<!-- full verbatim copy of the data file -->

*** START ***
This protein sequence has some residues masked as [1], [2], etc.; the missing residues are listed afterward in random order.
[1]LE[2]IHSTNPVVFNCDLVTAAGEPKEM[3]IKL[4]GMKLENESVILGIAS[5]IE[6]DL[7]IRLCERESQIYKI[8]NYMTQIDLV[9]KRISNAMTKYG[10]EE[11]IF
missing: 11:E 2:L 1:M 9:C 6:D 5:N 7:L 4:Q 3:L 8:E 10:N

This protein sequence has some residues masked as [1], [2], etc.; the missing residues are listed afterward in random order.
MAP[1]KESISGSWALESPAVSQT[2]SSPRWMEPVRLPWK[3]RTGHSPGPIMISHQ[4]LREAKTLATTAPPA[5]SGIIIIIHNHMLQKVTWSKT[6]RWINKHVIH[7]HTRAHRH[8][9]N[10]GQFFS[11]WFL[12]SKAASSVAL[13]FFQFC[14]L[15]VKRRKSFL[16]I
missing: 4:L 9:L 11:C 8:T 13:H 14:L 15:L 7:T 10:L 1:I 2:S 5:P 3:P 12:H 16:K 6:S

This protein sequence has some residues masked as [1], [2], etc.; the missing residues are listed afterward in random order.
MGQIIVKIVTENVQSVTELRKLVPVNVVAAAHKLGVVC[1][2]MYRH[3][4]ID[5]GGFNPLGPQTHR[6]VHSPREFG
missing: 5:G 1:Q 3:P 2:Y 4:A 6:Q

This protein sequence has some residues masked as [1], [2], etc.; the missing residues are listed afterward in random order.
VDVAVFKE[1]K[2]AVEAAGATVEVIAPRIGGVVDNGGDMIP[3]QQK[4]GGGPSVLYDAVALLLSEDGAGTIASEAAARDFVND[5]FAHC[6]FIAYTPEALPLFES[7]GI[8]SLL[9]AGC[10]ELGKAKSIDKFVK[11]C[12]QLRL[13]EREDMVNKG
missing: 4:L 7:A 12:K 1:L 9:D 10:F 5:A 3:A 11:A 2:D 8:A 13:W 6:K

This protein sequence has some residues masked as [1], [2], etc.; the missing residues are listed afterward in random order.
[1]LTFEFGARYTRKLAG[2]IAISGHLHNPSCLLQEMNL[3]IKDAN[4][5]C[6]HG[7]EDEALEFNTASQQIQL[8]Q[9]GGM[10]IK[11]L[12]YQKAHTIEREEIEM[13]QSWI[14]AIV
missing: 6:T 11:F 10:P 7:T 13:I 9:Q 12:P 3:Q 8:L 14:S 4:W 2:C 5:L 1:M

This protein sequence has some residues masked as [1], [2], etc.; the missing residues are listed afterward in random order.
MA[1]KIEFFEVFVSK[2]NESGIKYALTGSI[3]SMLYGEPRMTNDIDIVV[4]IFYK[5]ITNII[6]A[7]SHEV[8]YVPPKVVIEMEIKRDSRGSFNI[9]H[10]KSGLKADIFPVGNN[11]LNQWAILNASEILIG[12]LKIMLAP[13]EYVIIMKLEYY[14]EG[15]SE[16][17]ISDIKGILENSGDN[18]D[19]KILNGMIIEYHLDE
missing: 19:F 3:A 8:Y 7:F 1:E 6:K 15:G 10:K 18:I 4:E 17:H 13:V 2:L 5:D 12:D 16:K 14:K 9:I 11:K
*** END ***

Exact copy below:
This protein sequence has some residues masked as [1], [2], etc.; the missing residues are listed afterward in random order.
[1]LE[2]IHSTNPVVFNCDLVTAAGEPKEM[3]IKL[4]GMKLENESVILGIAS[5]IE[6]DL[7]IRLCERESQIYKI[8]NYMTQIDLV[9]KRISNAMTKYG[10]EE[11]IF
missing: 11:E 2:L 1:M 9:C 6:D 5:N 7:L 4:Q 3:L 8:E 10:N

This protein sequence has some residues masked as [1], [2], etc.; the missing residues are listed afterward in random order.
MAP[1]KESISGSWALESPAVSQT[2]SSPRWMEPVRLPWK[3]RTGHSPGPIMISHQ[4]LREAKTLATTAPPA[5]SGIIIIIHNHMLQKVTWSKT[6]RWINKHVIH[7]HTRAHRH[8][9]N[10]GQFFS[11]WFL[12]SKAASSVAL[13]FFQFC[14]L[15]VKRRKSFL[16]I
missing: 4:L 9:L 11:C 8:T 13:H 14:L 15:L 7:T 10:L 1:I 2:S 5:P 3:P 12:H 16:K 6:S

This protein sequence has some residues masked as [1], [2], etc.; the missing residues are listed afterward in random order.
MGQIIVKIVTENVQSVTELRKLVPVNVVAAAHKLGVVC[1][2]MYRH[3][4]ID[5]GGFNPLGPQTHR[6]VHSPREFG
missing: 5:G 1:Q 3:P 2:Y 4:A 6:Q

This protein sequence has some residues masked as [1], [2], etc.; the missing residues are listed afterward in random order.
VDVAVFKE[1]K[2]AVEAAGATVEVIAPRIGGVVDNGGDMIP[3]QQK[4]GGGPSVLYDAVALLLSEDGAGTIASEAAARDFVND[5]FAHC[6]FIAYTPEALPLFES[7]GI[8]SLL[9]AGC[10]ELGKAKSIDKFVK[11]C[12]QLRL[13]EREDMVNKG
missing: 4:L 7:A 12:K 1:L 9:D 10:F 5:A 3:A 11:A 2:D 8:A 13:W 6:K

This protein sequence has some residues masked as [1], [2], etc.; the missing residues are listed afterward in random order.
[1]LTFEFGARYTRKLAG[2]IAISGHLHNPSCLLQEMNL[3]IKDAN[4][5]C[6]HG[7]EDEALEFNTASQQIQL[8]Q[9]GGM[10]IK[11]L[12]YQKAHTIEREEIEM[13]QSWI[14]AIV
missing: 6:T 11:F 10:P 7:T 13:I 9:Q 12:P 3:Q 8:L 14:S 4:W 2:C 5:L 1:M

This protein sequence has some residues masked as [1], [2], etc.; the missing residues are listed afterward in random order.
MA[1]KIEFFEVFVSK[2]NESGIKYALTGSI[3]SMLYGEPRMTNDIDIVV[4]IFYK[5]ITNII[6]A[7]SHEV[8]YVPPKVVIEMEIKRDSRGSFNI[9]H[10]KSGLKADIFPVGNN[11]LNQWAILNASEILIG[12]LKIMLAP[13]EYVIIMKLEYY[14]EG[15]SE[16][17]ISDIKGILENSGDN[18]D[19]KILNGMIIEYHLDE
missing: 19:F 3:A 8:Y 7:F 1:E 6:K 15:G 10:K 18:I 4:E 17:H 13:V 2:L 5:D 12:D 16:K 14:K 9:I 11:K